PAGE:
Much weight on Future-Hezbollah talks


Much weight on Future-Hezbollah talks
Antoine Ghattas Saab/The Daily Star/Nov. 26, 2014 |

Observers are putting much weight on the outcome of possible dialogue between the Future Movement and Hezbollah, especially after both sides appear to be aware of how important their communication will be in the current political context. Sources with knowledge about the progress of the dialogue, still at the beginning stages, said at the moment representatives from both parties are meeting to set the agenda of the future dialogue.

The first level of dialogue won’t involve top officials, the sources said. But representatives will be given authorization from party leaders, which the source said was an important step.

Also, the manner by which agenda topics are raised – whether with openness and understanding or based on previous convictions – would indicate whether talks will be successful or not, the sources added.

Figures from the Future Movement recently met with former premier Saad Hariri in Riyadh, where they discussed the dialogue agenda, while Hezbollah is preparing its own proposals, the sources said.

Hariri is expected to announce his official stance on the dialogue on Kalam an-Nas, a political television show, this Thursday.

He is currently holding intensive sessions with Future officials and senior aides in preparation for the announcement. He met with Future bloc head Fouad Siniora, Interior Minister Nouhad Machnouk, Justice Minister Ashraf Rifi and Nader Hariri, director of Hariri’s office.

Sources did not rule out the possibility that the agenda would not stray from the one recommended by Hariri during an iftar banquet at BIEL earlier this year, in which he said talks should touch on the presidential election, a new electoral law and parliamentary elections.

Knowing that it’s near impossible to negotiate with Hezbollah about its weapons arsenal and presence in Syria, as these issues relate to its regional ally and patron Iran, the source believes the dialogue will center on the presidential vacuum.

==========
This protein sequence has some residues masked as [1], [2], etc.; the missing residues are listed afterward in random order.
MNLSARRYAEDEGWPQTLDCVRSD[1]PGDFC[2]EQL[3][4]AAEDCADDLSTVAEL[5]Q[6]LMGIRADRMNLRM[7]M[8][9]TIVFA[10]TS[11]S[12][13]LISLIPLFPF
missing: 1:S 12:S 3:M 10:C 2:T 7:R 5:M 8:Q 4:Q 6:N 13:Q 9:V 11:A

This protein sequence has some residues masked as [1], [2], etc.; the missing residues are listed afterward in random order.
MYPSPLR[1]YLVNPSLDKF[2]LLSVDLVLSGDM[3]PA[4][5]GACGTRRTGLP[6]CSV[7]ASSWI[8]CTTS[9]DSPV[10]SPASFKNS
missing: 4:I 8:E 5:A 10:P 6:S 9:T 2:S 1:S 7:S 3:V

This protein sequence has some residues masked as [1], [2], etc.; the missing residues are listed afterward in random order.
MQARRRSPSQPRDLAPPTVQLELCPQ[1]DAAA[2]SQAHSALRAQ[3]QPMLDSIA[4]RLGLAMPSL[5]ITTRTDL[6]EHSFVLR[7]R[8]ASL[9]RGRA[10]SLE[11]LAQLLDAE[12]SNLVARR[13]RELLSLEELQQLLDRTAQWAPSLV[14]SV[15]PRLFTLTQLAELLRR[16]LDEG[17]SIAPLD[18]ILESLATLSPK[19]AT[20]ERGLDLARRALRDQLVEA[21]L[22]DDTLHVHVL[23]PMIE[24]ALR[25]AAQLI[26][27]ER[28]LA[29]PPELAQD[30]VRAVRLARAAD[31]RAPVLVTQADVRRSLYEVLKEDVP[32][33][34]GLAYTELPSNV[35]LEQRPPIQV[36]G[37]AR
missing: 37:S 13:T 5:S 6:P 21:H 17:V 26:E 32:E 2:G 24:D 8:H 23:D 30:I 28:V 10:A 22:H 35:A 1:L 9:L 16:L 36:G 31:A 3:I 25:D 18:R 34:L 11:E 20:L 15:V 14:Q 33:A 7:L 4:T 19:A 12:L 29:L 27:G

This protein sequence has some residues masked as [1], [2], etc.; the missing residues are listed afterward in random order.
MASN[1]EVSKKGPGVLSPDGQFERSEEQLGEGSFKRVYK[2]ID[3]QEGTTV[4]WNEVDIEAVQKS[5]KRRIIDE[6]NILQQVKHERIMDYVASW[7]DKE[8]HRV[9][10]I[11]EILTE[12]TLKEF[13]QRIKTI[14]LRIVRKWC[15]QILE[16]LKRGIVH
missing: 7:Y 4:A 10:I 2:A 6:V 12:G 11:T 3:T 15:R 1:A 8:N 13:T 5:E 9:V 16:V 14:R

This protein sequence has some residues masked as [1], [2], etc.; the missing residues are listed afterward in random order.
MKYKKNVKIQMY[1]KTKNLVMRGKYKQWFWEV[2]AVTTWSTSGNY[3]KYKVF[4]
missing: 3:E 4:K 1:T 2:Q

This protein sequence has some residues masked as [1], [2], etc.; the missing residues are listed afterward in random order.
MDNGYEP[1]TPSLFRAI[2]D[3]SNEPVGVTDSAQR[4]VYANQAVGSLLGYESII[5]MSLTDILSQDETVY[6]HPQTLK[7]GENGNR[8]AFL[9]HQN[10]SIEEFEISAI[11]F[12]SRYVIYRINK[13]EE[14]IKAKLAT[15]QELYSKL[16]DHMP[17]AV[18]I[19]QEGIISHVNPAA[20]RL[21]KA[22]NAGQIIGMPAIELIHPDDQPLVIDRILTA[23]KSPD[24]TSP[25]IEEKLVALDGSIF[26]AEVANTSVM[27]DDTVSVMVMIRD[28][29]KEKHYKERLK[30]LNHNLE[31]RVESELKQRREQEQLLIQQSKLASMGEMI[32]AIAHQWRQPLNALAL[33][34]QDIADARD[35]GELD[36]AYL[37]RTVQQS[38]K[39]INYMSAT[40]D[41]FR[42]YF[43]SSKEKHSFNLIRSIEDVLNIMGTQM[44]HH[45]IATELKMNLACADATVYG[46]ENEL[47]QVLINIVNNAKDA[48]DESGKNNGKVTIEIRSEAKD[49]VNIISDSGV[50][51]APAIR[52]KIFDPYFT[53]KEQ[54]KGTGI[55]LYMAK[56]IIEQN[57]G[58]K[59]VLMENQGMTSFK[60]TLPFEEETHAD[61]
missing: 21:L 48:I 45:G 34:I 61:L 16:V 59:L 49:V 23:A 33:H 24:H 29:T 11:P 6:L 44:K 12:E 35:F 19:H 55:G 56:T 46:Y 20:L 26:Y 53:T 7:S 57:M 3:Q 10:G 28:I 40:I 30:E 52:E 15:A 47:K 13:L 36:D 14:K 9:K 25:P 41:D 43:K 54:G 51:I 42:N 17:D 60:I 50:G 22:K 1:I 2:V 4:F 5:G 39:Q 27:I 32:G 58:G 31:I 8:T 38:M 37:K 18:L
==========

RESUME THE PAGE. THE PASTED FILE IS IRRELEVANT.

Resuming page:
The file became negotiable after Hezbollah leader Sayyed Hasan Nasrallah agreed to enter a dialogue with Future, a decision made in light of new political calculations after Tehran and the West failed to reach a final agreement over Iran’s nuclear program, the sources said.

The dialogue is highly anticipated, the source said, because it is expected to bring about positive changes at the political, security and economic levels.

Concerning the agenda from Future’s perspective, party sources said agreement over agenda items with Hezbollah would indicate whether talks are to proceed. What is clear is that the now six-month and counting presidential vacuum and the tough security situation in the context of precarious regional developments require engaging deeply with Hezbollah.

“We don’t want the dialogue with Hezbollah to only be talk,” one source said. “We already hold talks with the party’s ministers and lawmakers. What we really expect from the dialogue is to produce practical decisions.”

The meeting in Ain al-Tineh earlier this month between Siniora and Nader Hariri on one side and Speaker Nabih Berri on the other resulted in an agreement about the importance of determining an agenda for the dialogue.

Berri had confirmed during the meeting that he would take care of preparing the atmosphere for talks to take place, which has proved to be no easy task.

Former Prime Minister Hariri, for instance, first had to contain Saudi Arabia’s escalation against Hezbollah, and had asked his party’s leaders to not discuss the Saudi demand at the United Nations Security Council to impose sanctions on Hezbollah and other “terrorist” organizations, the sources told The Daily Star.

In the end, Hariri’s political maneuvering was well received, and was considered a positive sign as preparations to hold the dialogue continued.

Berri will mediate the dialogue and move talks along according to a detailed schedule prepared in advance, the sources said. They also indicated that the dialogue’s outcome would not require major compromises to be made, but consist of a list of items aimed at putting the state institutions back on track, starting with a consensus president.

In addition, a visit made by a Hezbollah delegation to Rabieh, the headquarters of the Free Patriotic Movement, where it announced its sponsorship of MP Michel Aoun for president, has also threatened to undermine dialogue. One of the goals of the dialogue is to first agree on a president who can later head a national dialogue in Baabda.

Deep trust issues remain between the Future Movement and Hezbollah, yet working on creating an atmosphere amenable to holding talks is crucial. If talks fail, Hariri’s supporters will be affected, and the Future Movement leader keeps this fact close in mind.